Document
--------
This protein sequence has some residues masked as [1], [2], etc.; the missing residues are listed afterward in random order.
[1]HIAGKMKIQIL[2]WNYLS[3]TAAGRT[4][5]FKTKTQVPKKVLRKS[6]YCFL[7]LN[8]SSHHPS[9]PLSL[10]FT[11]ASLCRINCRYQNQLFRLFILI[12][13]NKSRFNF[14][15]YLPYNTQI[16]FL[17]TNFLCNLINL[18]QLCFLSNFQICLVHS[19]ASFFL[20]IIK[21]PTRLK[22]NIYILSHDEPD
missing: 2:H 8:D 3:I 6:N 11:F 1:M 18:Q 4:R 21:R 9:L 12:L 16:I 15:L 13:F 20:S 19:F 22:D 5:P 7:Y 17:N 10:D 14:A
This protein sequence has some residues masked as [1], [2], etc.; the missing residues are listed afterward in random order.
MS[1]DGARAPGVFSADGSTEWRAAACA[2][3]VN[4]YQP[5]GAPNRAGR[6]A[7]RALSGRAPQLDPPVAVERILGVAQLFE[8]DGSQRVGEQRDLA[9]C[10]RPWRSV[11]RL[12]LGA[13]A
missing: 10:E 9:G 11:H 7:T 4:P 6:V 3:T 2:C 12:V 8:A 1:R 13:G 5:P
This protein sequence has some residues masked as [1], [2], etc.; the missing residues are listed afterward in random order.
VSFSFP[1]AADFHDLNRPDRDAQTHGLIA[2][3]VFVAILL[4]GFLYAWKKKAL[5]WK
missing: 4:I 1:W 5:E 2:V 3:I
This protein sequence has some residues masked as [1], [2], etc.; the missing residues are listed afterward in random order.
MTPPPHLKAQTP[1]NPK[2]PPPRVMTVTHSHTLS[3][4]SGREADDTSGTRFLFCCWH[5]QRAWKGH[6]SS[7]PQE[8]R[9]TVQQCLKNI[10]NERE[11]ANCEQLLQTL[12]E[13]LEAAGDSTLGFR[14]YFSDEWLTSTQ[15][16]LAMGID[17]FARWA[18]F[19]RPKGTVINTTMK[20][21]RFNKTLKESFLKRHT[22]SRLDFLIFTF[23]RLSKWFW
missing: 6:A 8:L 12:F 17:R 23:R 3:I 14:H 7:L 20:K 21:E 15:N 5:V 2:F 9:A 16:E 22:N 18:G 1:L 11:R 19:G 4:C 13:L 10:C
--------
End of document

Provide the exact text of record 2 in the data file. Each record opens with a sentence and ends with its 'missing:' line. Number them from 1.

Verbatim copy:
This protein sequence has some residues masked as [1], [2], etc.; the missing residues are listed afterward in random order.
MS[1]DGARAPGVFSADGSTEWRAAACA[2][3]VN[4]YQP[5]GAPNRAGR[6]A[7]RALSGRAPQLDPPVAVERILGVAQLFE[8]DGSQRVGEQRDLA[9]C[10]RPWRSV[11]RL[12]LGA[13]A
missing: 10:E 9:G 11:H 7:T 4:P 6:V 3:T 2:C 12:V 8:A 1:R 13:G 5:P